This is the write up of our YouTube video bringing you our first look at the EOS R, Canon’s first full frame mirrorless camera.
We were lucky enough to get our hands on the camera for an hour or two to get a feel for what this camera is all about.
Let’s start with the physical design.
The body is made from the same Magnesium Alloy as the 1DX Mark II and boy does it feel good! The camera feels incredibly well balanced and formed in the hand.
There are a few key physical changes that are going to be interesting. There is a new multi function bar, it recognises three touch actions Swipe, Left tap and Right tap, it also allows you to change a range of functions that you can choose from. But one of the most interesting ones for video shooters will be for aperture control, you can set it to adjust your aperture in ⅛ stop increments in video and it doesn’t make any sound. This will make pulling aperture with EF and RF lenses so so much better for video.
Some of the new lenses also have control rings on the front that you can assign to control aperture, shutter, ISO or exposure compensation, this again will make adjusting aperture on the fly much easier and smoother.
The top OLED screen is always on and is incredibly customisable. It also now features a USB-C Gen 1 port that you can charge LP-E6N batteries via, this is great for long recording sessions where you don’t want to be changing batteries often.
You can also view the back of the LCD while having a HDMI output which is very nice.
Unfortunately there is only one card slot, which is UHS-2, but it is a shame for a lot of professionals who would want to shoot a backup of their primary card when shooting important files.
It also has a mechanical shutter, by default this covers the sensor when the camera is off and you are changing lenses. This is great as mirrorless camera sensors are so easily dirtied when changing lenses out in the field and this is going to fix that.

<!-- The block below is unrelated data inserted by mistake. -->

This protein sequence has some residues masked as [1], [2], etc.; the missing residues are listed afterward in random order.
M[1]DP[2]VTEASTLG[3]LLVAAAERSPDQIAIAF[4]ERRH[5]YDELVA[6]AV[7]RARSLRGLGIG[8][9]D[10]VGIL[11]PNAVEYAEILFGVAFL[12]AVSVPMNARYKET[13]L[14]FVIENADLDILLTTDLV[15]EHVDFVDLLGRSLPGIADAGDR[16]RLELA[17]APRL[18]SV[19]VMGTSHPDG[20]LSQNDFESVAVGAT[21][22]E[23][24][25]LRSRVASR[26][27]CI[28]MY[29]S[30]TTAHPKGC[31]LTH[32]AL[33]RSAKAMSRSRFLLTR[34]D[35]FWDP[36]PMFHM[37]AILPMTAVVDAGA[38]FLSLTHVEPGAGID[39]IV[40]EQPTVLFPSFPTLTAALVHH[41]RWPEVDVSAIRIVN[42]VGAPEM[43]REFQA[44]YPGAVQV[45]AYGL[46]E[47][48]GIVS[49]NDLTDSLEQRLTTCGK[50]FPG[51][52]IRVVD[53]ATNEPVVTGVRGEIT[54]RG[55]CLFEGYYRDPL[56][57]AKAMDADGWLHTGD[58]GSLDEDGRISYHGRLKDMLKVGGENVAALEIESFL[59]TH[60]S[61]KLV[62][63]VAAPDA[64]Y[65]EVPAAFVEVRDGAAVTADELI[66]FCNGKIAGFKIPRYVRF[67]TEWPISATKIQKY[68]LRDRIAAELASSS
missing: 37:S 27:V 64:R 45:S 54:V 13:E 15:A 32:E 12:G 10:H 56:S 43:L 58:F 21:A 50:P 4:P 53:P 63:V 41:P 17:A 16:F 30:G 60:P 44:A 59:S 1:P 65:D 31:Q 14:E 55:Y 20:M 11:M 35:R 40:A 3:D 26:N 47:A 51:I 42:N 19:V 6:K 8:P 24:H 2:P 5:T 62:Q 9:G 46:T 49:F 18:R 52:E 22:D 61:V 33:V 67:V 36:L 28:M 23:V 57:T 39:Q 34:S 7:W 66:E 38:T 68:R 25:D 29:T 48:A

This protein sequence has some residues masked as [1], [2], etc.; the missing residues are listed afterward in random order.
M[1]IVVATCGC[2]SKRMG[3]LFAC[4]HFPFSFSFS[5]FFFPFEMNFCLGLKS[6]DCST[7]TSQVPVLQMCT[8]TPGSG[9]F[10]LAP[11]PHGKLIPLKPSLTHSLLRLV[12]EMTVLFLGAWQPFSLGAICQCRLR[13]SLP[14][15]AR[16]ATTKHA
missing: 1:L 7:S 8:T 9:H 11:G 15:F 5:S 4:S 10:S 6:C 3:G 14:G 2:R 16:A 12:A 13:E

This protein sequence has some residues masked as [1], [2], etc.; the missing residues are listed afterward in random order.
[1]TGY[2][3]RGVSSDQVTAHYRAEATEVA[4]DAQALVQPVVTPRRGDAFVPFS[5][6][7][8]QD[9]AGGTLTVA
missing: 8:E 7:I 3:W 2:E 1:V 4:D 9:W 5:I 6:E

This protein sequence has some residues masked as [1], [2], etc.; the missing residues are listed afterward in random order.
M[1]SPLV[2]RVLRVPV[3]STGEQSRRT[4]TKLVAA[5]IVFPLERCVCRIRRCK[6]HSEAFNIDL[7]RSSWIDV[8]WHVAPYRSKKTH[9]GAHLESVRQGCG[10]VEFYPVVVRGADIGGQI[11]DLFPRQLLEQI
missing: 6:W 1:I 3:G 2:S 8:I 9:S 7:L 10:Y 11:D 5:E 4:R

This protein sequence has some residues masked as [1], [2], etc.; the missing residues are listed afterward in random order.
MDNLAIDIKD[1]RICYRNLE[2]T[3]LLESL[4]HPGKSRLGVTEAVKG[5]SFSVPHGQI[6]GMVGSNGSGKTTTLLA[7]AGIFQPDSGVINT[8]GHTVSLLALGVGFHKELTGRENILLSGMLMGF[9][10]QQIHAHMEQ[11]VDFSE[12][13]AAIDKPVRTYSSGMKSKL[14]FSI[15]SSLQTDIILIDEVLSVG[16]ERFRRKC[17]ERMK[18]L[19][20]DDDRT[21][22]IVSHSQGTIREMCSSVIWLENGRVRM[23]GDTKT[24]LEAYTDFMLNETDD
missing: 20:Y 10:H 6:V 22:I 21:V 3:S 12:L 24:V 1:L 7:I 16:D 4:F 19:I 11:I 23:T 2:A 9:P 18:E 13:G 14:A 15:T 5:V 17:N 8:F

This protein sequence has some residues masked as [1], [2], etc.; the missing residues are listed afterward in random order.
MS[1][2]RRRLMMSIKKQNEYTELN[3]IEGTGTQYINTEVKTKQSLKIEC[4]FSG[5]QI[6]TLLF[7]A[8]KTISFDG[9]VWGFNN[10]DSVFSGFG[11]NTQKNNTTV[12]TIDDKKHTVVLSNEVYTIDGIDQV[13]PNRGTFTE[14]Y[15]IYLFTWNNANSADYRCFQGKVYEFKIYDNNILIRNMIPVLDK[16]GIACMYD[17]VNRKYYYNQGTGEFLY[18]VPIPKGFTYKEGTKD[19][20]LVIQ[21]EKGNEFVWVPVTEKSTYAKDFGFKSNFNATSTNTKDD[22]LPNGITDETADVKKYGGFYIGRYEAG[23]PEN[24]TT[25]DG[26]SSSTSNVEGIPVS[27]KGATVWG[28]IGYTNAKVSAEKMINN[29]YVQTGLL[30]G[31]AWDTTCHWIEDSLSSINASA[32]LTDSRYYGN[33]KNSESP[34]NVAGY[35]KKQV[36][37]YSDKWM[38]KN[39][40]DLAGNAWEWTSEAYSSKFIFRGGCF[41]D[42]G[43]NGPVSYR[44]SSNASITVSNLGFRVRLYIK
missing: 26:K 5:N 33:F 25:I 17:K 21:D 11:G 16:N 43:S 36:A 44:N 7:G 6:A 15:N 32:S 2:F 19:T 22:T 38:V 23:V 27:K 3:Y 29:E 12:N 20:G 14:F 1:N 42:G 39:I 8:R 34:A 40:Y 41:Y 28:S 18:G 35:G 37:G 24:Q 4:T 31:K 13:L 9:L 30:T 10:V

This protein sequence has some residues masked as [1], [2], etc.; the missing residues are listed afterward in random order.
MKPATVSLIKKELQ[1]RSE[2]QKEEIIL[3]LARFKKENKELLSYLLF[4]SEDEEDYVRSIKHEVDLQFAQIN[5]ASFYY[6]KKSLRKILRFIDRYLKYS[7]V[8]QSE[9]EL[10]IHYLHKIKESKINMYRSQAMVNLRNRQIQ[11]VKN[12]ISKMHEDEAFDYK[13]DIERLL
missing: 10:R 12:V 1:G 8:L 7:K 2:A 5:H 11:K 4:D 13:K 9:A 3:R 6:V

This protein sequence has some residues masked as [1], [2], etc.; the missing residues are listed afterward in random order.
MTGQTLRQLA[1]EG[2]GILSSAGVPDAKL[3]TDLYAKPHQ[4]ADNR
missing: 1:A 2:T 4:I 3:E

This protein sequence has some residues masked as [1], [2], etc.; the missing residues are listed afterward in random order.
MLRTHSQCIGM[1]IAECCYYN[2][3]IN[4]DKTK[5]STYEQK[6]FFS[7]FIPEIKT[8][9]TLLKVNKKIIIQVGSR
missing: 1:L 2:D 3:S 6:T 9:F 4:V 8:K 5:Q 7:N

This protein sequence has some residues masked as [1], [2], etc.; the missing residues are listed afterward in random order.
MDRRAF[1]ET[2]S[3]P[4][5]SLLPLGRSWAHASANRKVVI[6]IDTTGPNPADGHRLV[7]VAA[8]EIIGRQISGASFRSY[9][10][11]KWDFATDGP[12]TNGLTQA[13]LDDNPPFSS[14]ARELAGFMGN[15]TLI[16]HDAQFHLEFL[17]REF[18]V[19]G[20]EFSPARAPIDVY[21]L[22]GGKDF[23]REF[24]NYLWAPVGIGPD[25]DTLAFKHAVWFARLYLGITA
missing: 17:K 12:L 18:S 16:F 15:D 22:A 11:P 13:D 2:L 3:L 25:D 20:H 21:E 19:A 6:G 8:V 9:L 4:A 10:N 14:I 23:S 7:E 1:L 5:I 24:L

Sensor and Resolution
The sensor is the same resolution as the 5D Mark IV at 30.3 megapixels and it is based off of it but has had a few tweaks. It also features the same processor as the M50, the Digi 8. It comes with CLOG 1 and potentially 2 or 3 when outputting via the HDMI in 10-bit, Canon will be confirming this soon.
It has a base ISO of 400 and has two colour Matrix’s Neutral and Cinema EOS, Neutral to cut with other past and present Cinema EOS cameras.
The EOS R can record in the BT 2020 colour space over the HDMI. It also has log view assist for when you are shooting in LOG but want to be shooting with a 709 look.
In CLOG the camera is rated to have between 12 – 13.5 stops of dynamic range but just like the 5D Mark IV the EOS R also features a 1.76x (taking 6K 1:9 DS as standard not 16:9) times crop when shooting in 4K and none when shooting in FullHD. Canon have said the reason for this is to better manage heat but i’m really hoping they bring out a more video orientated version of this so we can lose the crop for good.
There is also no IBIS but it does have dual sensing IS, simply put this uses a gyroscope in the camera paired with the IS in the lens to determine the best IS for each motion. This equates out to 5 stops of stabilsation when using lenses like their new RF 24-105 f4 IS USM. When we tested this it was very impressive!
Codecs / Shooting modes
This is where things get a little different. So in terms of recording formats we have a very similar set to the 5D Mark IV, you can shoot 4K at up to 30fps, 1080p at up to 60fps and 720p at up to 120fps in a range of ALL-I and IPB. Again Canon could have done more with the frame rates here. The 120 in the 1DX Mark II is great and it would have been nice to see in the EOS R.
The 5D Mark IV received a lot of flak for its use of MJPEG. Where as now you have the option to shoot a H.264 based codec at up to 480Mbps but there is a 120Mbps option.
When it comes to bit depth and chroma subsampling you can shoot 420 8 Bit in camera or shoot 422 10 bit over the HDMI. So this is going to be a killer combination with Atomos’s Ninja V, but leaves the question why is the H264 internal so bloated considering the depth isn’t there? It also has the normal recording limit of 29 minutes 59 seconds that most mirrorless cameras have.